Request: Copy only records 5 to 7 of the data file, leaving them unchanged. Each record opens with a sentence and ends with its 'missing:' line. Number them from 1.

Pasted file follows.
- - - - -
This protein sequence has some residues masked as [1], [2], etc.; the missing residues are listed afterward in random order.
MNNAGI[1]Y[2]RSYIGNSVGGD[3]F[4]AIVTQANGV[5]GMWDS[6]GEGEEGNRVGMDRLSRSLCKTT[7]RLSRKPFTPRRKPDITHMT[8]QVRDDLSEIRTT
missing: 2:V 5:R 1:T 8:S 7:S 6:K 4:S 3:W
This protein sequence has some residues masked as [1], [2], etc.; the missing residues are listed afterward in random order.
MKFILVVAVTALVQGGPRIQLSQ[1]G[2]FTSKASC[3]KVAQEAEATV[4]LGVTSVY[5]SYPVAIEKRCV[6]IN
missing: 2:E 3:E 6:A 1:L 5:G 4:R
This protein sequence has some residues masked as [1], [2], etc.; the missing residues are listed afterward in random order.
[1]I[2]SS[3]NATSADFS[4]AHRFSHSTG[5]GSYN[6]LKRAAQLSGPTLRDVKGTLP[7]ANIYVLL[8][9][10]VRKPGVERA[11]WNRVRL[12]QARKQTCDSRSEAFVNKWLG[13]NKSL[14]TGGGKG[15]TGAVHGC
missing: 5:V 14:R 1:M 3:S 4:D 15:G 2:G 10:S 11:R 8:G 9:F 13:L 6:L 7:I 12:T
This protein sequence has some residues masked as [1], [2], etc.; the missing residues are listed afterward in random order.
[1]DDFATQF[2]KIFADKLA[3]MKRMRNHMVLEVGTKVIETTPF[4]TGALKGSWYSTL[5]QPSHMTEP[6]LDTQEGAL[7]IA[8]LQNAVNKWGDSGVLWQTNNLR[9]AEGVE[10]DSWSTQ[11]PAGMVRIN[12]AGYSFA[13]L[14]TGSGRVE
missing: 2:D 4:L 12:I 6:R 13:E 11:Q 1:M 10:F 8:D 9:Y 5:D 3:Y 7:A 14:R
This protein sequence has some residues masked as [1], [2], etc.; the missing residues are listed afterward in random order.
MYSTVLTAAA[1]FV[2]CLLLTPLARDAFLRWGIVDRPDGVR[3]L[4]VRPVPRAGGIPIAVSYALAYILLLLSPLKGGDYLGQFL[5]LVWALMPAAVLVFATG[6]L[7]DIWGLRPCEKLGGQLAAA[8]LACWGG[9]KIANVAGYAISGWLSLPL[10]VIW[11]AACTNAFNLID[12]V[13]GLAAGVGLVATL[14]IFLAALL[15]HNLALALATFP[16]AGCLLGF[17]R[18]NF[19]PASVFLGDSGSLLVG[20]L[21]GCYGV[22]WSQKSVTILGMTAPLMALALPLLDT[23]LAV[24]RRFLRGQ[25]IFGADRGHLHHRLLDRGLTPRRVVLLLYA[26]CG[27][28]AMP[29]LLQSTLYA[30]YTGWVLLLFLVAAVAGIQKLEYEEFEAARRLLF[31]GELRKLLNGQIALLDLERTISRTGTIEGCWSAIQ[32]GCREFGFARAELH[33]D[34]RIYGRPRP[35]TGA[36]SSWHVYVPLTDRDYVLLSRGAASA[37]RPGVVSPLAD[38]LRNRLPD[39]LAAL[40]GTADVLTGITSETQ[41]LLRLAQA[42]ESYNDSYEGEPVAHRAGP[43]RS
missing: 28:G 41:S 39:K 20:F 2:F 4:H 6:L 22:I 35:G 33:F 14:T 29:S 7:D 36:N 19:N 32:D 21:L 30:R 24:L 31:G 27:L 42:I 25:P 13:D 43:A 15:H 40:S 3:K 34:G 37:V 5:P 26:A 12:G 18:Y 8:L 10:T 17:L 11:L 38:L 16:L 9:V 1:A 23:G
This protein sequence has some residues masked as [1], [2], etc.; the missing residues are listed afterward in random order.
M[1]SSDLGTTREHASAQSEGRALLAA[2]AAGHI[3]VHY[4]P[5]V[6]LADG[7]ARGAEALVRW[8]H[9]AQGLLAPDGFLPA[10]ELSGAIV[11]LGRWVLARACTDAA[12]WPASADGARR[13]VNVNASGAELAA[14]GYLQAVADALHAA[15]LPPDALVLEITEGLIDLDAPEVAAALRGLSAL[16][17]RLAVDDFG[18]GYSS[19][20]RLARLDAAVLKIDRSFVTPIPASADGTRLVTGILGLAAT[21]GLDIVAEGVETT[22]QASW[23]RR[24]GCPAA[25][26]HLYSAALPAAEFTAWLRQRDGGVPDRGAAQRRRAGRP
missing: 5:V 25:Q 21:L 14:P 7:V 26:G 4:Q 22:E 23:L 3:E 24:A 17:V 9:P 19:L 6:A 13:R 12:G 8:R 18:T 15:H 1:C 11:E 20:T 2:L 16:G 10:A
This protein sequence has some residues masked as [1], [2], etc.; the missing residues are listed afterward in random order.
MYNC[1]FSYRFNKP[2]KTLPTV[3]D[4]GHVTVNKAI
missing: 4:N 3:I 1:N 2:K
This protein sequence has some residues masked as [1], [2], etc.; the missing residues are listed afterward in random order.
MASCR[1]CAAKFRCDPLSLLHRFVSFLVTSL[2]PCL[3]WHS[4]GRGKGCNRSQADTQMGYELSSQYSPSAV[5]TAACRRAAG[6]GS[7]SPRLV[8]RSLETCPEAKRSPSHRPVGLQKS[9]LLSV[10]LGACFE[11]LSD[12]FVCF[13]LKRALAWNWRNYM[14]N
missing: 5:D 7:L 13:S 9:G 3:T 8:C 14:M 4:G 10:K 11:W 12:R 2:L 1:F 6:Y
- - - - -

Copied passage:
This protein sequence has some residues masked as [1], [2], etc.; the missing residues are listed afterward in random order.
MYSTVLTAAA[1]FV[2]CLLLTPLARDAFLRWGIVDRPDGVR[3]L[4]VRPVPRAGGIPIAVSYALAYILLLLSPLKGGDYLGQFL[5]LVWALMPAAVLVFATG[6]L[7]DIWGLRPCEKLGGQLAAA[8]LACWGG[9]KIANVAGYAISGWLSLPL[10]VIW[11]AACTNAFNLID[12]V[13]GLAAGVGLVATL[14]IFLAALL[15]HNLALALATFP[16]AGCLLGF[17]R[18]NF[19]PASVFLGDSGSLLVG[20]L[21]GCYGV[22]WSQKSVTILGMTAPLMALALPLLDT[23]LAV[24]RRFLRGQ[25]IFGADRGHLHHRLLDRGLTPRRVVLLLYA[26]CG[27][28]AMP[29]LLQSTLYA[30]YTGWVLLLFLVAAVAGIQKLEYEEFEAARRLLF[31]GELRKLLNGQIALLDLERTISRTGTIEGCWSAIQ[32]GCREFGFARAELH[33]D[34]RIYGRPRP[35]TGA[36]SSWHVYVPLTDRDYVLLSRGAASA[37]RPGVVSPLAD[38]LRNRLPD[39]LAAL[40]GTADVLTGITSETQ[41]LLRLAQA[42]ESYNDSYEGEPVAHRAGP[43]RS
missing: 28:G 41:S 39:K 20:F 2:F 4:H 6:L 22:I 35:G 33:F 14:T 29:S 7:D 36:N 19:N 32:D 21:L 30:R 24:L 31:G 27:L 42:I 25:P 13:D 43:A 15:H 40:S 3:K 34:G 37:V 5:P 26:A 12:G 18:Y 8:L 10:T 17:L 11:L 38:L 16:L 9:V 1:A 23:G
This protein sequence has some residues masked as [1], [2], etc.; the missing residues are listed afterward in random order.
M[1]SSDLGTTREHASAQSEGRALLAA[2]AAGHI[3]VHY[4]P[5]V[6]LADG[7]ARGAEALVRW[8]H[9]AQGLLAPDGFLPA[10]ELSGAIV[11]LGRWVLARACTDAA[12]WPASADGARR[13]VNVNASGAELAA[14]GYLQAVADALHAA[15]LPPDALVLEITEGLIDLDAPEVAAALRGLSAL[16][17]RLAVDDFG[18]GYSS[19][20]RLARLDAAVLKIDRSFVTPIPASADGTRLVTGILGLAAT[21]GLDIVAEGVETT[22]QASW[23]RR[24]GCPAA[25][26]HLYSAALPAAEFTAWLRQRDGGVPDRGAAQRRRAGRP
missing: 5:V 25:Q 21:L 14:P 7:V 26:G 4:Q 22:E 23:L 3:E 24:A 17:V 9:P 19:L 6:A 13:R 12:G 8:R 18:T 15:H 1:C 11:E 20:T 2:L 16:G 10:A
This protein sequence has some residues masked as [1], [2], etc.; the missing residues are listed afterward in random order.
MYNC[1]FSYRFNKP[2]KTLPTV[3]D[4]GHVTVNKAI
missing: 4:N 3:I 1:N 2:K